Among other instruments, the CIA used a utility called Rebound, borrowed from the Shamoon malware. In 2012, Shamoon was used in hacker attacks on Saudi Aramco's systems and the infrastructure of Qatari gas company RasGas. At the time, Washington said that the malware was of Iranian origin. In turn, Tehran denied the allegations, calling for an international investigation.
The real history of Shamoon is unknown. Perhaps, it was really developed in Iran because its code contained an image of a burning American flag. Moreover, according to experts of Russian multinational cybersecurity provider Kaspersky Lab, the malware was not created by highly qualified programmers.
An updated version of Shamoon was once again used for attacks on Saudi facilities in November 2016 and January 2017.
A page from the 'Vault 7' archive published by WikiLeaks
An employee at the Kaspersky Lab office in Moscow. © RIA Novosti, Vladimir Astapkovich
A page from the 'Vault 7' archive published by WikiLeaks
"Russian Hackers"
Another interesting detail revealed from the leaked archive is a vast list of IP-addresses in different countries, which may have been used by CIA hacking experts. To make a long story short, it may have looked like the cyber attacks were carried out not from the US, but from other countries.
The list also contains several IPs located in Russia. They are assigned to different institutions of the Russian Academy of Sciences, including the Interdepartmental Supercomputer Center and Institute for Space Studies, as well as companies MTS, Sibirtelecom and Sinterra, and even the Russian Interior Ministry.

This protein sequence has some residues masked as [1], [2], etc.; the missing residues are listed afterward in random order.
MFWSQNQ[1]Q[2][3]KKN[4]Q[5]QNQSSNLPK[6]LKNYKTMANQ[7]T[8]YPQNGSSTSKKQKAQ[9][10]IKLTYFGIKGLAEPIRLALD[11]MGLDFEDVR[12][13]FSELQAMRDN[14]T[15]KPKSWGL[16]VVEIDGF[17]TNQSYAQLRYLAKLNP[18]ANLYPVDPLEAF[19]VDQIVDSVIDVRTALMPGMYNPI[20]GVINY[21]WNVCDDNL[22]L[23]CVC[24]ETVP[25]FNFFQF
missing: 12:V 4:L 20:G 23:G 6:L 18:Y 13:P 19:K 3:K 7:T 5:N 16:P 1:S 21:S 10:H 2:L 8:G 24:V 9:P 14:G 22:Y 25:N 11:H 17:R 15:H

For example, journalists from Sofia counted 150 Bulgarian IP-addresses. They belong to telecommunications companies, Internet providers, banks and universities.
In late 2016, there were numerous reports about alleged Russian hackers involved in frauds with online ads. Those hackers used IP-addresses belonging to Magnitogorsk Iron and Steel Works, one of the largest steel companies in Russia.
Commentators pointed out that at least half of those addresses belong to the Tor anonymous network, which means they could have been used by hundreds of thousands of people around the world.
The investigation was carried out by private American company White Ops. The Russian steel company denied the allegations, saying that the addresses have long been obsolete. Moreover, certain IP-addresses reserved by the company were used by unidentified individuals in the US.
Despite the fact that the allegations were rebuffed the incident has been firmly associated with Russia.
For example, if a private or state-run investigation revealed that a US state institution used ID-addresses assigned to the Russian government this would spark a grandiose scandal. Such an attempt has been made, though. In December 2016, the US issued a report containing a list of suspicious ID-addresses, including those related to "Russian hackers."
Tor browser. © AP Photo/ Jim Cole
A page from the 'Vault 7' archive published by WikiLeaks
Priority of Targets
Among the documents dumped by WikiLeaks, there is a list of questions which must be answered before any hacking operation begins.
Among the questions are types of targeted networks, types of information and files to be obtained, etc. It is also necessary to identify the target of the operation.
"Case Officers are allowed to configure a subset of the full capabilities of the provided tools. To configure a tool for an operation the case officer must answer a set of questions about the operation. The provided tool will then be configured based upon the answers to the questions," the document read.
However, among the possible variants of targets, there are no extremists and criminals. The list contains "foreign intelligence agency," "foreign government entity," as well as "system administrator or comparable technical target."
Perhaps terrorists and potentially dangerous targets can be referred to "other."
Nevertheless, this list clearly indicates the priority targets of CIA cyber operations.